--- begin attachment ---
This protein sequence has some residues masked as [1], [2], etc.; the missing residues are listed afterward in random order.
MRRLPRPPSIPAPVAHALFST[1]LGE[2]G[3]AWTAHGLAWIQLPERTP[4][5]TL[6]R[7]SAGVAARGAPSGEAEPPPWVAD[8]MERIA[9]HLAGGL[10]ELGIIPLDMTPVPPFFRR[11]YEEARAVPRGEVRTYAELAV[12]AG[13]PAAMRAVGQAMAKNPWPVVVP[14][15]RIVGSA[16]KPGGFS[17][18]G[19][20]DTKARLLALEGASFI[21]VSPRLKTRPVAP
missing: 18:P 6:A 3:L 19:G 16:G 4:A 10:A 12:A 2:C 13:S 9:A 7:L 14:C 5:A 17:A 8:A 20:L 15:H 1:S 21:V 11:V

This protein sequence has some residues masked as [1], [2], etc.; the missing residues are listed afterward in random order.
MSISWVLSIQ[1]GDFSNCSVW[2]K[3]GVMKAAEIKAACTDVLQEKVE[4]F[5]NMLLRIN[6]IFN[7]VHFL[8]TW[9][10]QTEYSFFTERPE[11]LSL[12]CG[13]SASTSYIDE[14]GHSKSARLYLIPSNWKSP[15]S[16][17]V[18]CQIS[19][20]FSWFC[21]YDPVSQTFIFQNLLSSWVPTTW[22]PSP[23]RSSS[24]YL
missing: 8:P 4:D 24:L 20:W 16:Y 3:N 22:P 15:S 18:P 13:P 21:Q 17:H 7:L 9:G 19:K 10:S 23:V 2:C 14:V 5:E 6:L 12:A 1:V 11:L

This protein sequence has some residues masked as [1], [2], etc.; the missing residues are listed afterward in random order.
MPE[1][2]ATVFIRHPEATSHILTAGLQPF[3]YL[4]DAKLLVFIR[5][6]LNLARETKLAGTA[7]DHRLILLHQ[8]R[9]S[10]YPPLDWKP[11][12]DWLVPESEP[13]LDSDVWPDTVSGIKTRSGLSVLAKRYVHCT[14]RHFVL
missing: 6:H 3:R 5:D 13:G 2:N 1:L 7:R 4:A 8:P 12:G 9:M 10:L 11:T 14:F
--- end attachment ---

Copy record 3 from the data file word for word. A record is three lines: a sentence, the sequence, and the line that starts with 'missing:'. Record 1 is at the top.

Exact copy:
This protein sequence has some residues masked as [1], [2], etc.; the missing residues are listed afterward in random order.
MPE[1][2]ATVFIRHPEATSHILTAGLQPF[3]YL[4]DAKLLVFIR[5][6]LNLARETKLAGTA[7]DHRLILLHQ[8]R[9]S[10]YPPLDWKP[11][12]DWLVPESEP[13]LDSDVWPDTVSGIKTRSGLSVLAKRYVHCT[14]RHFVL
missing: 6:H 3:R 5:D 13:G 2:N 1:L 7:R 4:A 8:P 12:G 9:M 10:L 11:T 14:F